Country Sampler Quilt Project • Block #8
Block #1Block #2Block #3Block #4Block #5Block #6
Block #7Block #8

New block each month available exclusively for Country Register website readers.
Compliments of Debbie Mumm®

This scrappy quilt is the perfect project to complete over a length of time and to use up small pieces from your fabric stash. A new block will be presented each month (12 months) right here on The Country Register website with finishing directions to be supplies with the last block. By the end of the year's time, you’ll have a completed quilt just right for using in your home or giving as a gift. Use the photo (at left) to help you decide on fabric selections. Have fun making this cozy country quilt!

Make sure to read the General Directions for tips and guidleines before starting this project.

Block #8 • Putting It All Together

1) Alternating Heart and Small Star blocks, sew together to make two horizontal rows with five Hearts and five Small Stars each. Press.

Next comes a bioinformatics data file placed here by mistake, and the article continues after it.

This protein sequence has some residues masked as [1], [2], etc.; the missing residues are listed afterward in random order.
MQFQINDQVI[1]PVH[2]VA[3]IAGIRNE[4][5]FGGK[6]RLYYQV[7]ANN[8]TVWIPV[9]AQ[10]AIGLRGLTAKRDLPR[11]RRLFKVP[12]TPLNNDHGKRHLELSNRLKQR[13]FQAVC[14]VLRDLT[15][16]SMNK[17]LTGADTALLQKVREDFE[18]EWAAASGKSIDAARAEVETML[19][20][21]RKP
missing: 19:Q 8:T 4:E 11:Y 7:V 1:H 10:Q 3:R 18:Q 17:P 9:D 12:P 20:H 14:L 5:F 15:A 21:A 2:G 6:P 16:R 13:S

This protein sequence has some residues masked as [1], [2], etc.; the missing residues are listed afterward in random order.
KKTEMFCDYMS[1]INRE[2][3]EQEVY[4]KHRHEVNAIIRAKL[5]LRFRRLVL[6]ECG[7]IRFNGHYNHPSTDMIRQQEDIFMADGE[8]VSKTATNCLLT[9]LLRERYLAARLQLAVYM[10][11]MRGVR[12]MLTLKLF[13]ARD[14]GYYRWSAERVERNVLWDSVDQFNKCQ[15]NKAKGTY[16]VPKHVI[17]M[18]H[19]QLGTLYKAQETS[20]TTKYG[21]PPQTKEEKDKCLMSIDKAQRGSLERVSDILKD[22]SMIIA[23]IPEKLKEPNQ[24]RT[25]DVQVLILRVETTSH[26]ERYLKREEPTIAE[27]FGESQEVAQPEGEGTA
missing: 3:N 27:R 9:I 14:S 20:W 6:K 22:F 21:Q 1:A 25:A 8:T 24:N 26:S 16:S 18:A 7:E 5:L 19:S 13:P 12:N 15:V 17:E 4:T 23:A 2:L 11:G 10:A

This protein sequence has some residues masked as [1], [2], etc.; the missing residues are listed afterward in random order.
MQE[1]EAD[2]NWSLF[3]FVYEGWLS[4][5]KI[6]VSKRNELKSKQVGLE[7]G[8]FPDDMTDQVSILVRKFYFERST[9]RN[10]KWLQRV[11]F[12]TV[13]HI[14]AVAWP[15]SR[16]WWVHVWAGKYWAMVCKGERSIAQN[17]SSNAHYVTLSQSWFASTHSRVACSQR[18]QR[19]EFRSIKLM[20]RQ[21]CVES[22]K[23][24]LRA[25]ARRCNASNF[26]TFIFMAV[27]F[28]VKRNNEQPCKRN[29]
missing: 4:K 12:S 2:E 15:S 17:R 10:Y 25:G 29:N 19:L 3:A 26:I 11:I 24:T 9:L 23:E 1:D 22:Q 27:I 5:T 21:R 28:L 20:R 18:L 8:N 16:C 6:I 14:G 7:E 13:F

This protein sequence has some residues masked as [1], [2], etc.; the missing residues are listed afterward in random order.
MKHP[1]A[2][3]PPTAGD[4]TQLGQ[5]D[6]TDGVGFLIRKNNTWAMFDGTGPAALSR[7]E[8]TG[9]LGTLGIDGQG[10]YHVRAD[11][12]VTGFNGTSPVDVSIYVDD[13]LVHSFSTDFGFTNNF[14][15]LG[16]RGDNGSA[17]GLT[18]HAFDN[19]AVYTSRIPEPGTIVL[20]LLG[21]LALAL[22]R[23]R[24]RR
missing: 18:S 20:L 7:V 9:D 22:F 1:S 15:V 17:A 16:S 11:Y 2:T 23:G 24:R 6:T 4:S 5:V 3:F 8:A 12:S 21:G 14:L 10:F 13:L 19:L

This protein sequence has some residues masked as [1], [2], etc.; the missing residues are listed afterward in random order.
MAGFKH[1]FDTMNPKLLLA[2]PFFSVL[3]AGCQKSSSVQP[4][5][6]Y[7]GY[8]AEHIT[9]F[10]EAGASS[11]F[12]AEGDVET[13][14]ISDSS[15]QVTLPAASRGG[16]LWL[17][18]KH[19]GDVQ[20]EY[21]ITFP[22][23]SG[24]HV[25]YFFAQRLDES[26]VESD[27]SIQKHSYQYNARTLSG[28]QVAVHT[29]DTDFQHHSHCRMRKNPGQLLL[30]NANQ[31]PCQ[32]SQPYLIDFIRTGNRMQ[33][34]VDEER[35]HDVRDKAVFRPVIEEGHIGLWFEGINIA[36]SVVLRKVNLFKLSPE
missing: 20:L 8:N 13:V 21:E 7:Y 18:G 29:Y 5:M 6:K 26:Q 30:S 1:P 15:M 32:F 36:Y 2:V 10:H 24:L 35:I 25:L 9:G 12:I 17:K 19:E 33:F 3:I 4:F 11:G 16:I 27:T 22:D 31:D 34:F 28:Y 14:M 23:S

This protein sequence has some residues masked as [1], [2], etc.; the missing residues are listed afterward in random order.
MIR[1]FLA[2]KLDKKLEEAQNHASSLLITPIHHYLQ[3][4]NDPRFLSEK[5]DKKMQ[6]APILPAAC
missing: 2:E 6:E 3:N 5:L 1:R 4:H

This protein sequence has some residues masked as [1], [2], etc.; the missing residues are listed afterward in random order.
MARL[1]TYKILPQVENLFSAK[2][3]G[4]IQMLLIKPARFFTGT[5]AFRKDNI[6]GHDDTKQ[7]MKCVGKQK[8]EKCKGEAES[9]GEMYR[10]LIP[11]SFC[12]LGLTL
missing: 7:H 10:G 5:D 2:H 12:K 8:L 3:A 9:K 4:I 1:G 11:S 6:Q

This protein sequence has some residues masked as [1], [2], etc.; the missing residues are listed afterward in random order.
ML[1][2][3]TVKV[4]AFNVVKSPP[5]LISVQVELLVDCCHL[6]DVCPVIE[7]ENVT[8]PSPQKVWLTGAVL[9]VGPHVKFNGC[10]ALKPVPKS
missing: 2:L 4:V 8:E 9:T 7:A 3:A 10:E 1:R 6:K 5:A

2) Sew pinwheel pairs together to make two rows with ten pinwheels in each. Press.

3) Sew Tree and House pairs together to make two rows with three Trees and three Houses in each. Sew one remaining Tree block to House end of each row. Press.

4) Alternating placement of Bow Tie, sew Bow Tie blocks together to make two rows with ten bow ties in each. Press

5) Sew Large Star blocks together to make two rows with five Large Stars in each. Press.

6) Sew one Heart and Small Star row to top of each Pinwheel row. Press.

7) Sew one Tree and House row to top of each Bow Tie row. Press.

8) Sew units from step 7 between units from step 6 and Large Star rows. Press.

9) Sew one unit from step 8 to bottom of remaining unit from step 8. Press.

Borders and Finishing Fabric Requirements

• Inside Border – 1/4 yard, cut into

    • Five 1 1/2” x 42” strips
• Middle Border – 1/3 yard, cut into
    • Six 1 1/2” x 42” strips
• Outside Border – 1 1/8 yard, cut into
    • Seven 5 1/2” x 42” strips
• Binding – 5/8 yard, cut into
    • Seven 2 3/4” x 42” strips

• Backing – 3 1/2 yardsLightweight Batting 61” x 75” piece